Case in point, an article from Business Week titled, “Math Will Rock Your World”, highlights companies such as Google, Aetna, Harrah’s and others that are using mathematics via analytical applications to sort out “swelling oceans of data” and mine data for insights to better understand customers.

While arguably a bit dated, the Business Week article showcases how companies are using customer data to build profiles and formulate models of both customers and employees that they believe will allow them to simulate and predict how to, “sell us things, steer us clear of diseases, and ramp up (employee) productivity.”

Other examples in the article show how companies are using advanced algorithms to make sense of unstructured data (emails, documents, call center notes), and optimize online advertising campaigns through the refinement and selection of keywords for search.

Using mathematics to better understand customers is serious business—just ask Netflix.

A Wired magazine article discusses how this online movie rental company offered a $1 million dollar prize to any one person or team that can improve its movie recommendation algorithm by 10%. In fact, according to Netflix’s leaderboard, a team from Bellkor just won the prize!

By opening access to one of the largest data sets available of online behavior—100 million customer movie ratings—Netflix has “crowdsourced” improvements to Cinematch, its engine that essentially recommends, “If you liked this movie, you’ll also like this one.”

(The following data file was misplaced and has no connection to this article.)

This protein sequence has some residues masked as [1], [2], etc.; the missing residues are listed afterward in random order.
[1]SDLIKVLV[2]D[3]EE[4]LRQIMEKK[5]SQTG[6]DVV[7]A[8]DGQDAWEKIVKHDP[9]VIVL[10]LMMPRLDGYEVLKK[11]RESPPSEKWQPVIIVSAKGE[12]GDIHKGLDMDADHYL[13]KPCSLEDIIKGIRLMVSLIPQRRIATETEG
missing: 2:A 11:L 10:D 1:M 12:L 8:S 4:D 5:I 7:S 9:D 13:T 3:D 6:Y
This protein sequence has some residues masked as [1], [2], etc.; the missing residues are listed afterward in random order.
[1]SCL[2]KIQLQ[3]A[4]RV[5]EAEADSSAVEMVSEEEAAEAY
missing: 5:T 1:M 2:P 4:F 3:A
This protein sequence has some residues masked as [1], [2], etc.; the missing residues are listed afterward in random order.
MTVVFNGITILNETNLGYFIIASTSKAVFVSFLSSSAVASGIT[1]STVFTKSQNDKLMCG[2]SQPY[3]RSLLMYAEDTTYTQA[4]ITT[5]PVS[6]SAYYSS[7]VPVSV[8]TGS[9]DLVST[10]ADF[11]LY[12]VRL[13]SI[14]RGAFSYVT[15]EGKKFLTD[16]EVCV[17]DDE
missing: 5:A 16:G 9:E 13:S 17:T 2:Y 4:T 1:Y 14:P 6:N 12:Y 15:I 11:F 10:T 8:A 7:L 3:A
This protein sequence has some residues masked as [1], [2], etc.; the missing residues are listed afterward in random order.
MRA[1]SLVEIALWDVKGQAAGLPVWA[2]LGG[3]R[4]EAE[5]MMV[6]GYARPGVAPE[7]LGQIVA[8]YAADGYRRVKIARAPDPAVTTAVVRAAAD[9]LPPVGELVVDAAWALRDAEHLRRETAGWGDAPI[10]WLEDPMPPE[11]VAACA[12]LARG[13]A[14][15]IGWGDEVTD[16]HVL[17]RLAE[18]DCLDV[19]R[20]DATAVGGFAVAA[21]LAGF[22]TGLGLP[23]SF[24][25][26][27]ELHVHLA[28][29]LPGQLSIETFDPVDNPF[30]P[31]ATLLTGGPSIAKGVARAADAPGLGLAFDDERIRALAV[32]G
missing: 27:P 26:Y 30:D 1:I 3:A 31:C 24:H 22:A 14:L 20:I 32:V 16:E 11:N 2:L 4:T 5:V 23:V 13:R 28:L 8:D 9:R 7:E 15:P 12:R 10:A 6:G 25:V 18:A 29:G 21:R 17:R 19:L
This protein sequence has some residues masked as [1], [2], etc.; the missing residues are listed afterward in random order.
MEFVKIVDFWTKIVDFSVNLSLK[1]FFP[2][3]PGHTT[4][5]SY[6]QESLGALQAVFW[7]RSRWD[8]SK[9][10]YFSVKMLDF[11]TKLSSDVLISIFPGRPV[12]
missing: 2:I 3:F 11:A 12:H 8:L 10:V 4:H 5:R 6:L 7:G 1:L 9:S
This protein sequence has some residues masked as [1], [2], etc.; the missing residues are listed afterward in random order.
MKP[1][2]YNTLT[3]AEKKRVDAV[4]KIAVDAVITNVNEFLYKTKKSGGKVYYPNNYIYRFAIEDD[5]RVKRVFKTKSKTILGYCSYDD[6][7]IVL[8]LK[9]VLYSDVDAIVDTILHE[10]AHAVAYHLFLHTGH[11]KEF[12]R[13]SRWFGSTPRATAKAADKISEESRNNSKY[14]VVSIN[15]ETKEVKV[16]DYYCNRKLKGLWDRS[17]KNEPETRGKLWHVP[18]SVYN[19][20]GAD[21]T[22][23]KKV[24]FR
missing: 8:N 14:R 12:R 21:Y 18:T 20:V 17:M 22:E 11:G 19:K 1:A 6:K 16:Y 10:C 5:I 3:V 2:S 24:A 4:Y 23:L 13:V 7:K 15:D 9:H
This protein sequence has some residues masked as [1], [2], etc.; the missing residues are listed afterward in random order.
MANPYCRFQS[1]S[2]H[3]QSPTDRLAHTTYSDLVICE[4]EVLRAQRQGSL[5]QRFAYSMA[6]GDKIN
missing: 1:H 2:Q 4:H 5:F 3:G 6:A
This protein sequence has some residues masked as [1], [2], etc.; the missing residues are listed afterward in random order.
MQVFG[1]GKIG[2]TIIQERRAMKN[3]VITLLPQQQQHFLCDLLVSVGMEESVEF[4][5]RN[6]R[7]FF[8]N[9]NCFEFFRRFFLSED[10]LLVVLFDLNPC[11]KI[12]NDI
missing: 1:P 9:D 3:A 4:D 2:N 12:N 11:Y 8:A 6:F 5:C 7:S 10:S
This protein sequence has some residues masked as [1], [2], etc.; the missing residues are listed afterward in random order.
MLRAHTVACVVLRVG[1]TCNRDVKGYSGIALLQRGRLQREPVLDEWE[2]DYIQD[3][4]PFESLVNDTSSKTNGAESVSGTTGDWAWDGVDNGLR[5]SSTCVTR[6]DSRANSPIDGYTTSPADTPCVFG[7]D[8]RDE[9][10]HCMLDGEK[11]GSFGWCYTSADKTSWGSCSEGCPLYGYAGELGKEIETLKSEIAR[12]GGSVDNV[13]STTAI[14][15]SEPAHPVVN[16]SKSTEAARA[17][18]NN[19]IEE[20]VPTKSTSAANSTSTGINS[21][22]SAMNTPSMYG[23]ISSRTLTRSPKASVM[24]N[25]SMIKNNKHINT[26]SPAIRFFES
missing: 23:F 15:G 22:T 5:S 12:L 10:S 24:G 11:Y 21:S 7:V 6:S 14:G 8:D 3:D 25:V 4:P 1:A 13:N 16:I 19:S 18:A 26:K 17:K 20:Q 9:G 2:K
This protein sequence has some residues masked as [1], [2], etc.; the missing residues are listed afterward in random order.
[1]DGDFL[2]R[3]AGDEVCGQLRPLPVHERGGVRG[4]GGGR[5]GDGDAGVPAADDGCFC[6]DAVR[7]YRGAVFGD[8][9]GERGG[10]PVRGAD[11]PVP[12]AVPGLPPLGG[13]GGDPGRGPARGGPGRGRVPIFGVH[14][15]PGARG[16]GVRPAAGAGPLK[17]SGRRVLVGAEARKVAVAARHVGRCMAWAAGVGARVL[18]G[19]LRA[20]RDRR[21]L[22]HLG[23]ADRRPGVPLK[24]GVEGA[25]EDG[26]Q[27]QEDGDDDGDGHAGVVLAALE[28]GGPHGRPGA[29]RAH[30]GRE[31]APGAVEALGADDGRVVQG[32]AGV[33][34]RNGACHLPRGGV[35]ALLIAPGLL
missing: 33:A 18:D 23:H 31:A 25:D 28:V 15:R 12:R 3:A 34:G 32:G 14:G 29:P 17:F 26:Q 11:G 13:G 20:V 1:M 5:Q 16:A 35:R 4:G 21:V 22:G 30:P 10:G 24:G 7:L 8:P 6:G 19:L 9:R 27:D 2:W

However, even though it has taken over two years for a team to finally win the Netflix prize, minor improvements along the way to Cinematch have helped Netflix utilize more of its DVD inventory and improved customer loyalty as subscribers find movies of interest that perhaps they might have previously overlooked.

In another article, “Guessing the Online Customer’s Next Want”, Barney’s New York is mentioned as a company that’s seen dramatic marketing ROI improvement from using sophisticated analytical applications based on complex mathematics.

Through the use of technology, Barney’s is able to collect and analyze the online behavior of its customers and then craft smarter and more appropriate responses to interested audiences.

For example, the article notes, “An e-mail message announcing sales might go to those Web site visitors who had purchased certain products or types of products in the past, but who had done so only when the items were on sale. In the simplest terms, if someone buys only when something is on sale, but never buys anything in December, then the e-mail sale flier might not be sent to that customer in December.”

Just as in the early 1980s, when the financial industry was upended by the flight of quants from academia to Wall Street, marketers are starting to reap the brainpower of mathematicians, physicists and others as they codify their expertise and knowledge into sophisticated information technology systems and analytical applications. These innovative systems are helping marketers leverage information to better connect with customers and drive the business forward.

Paradigm shift? Absolutely. The world of marketing will likely never be the same again.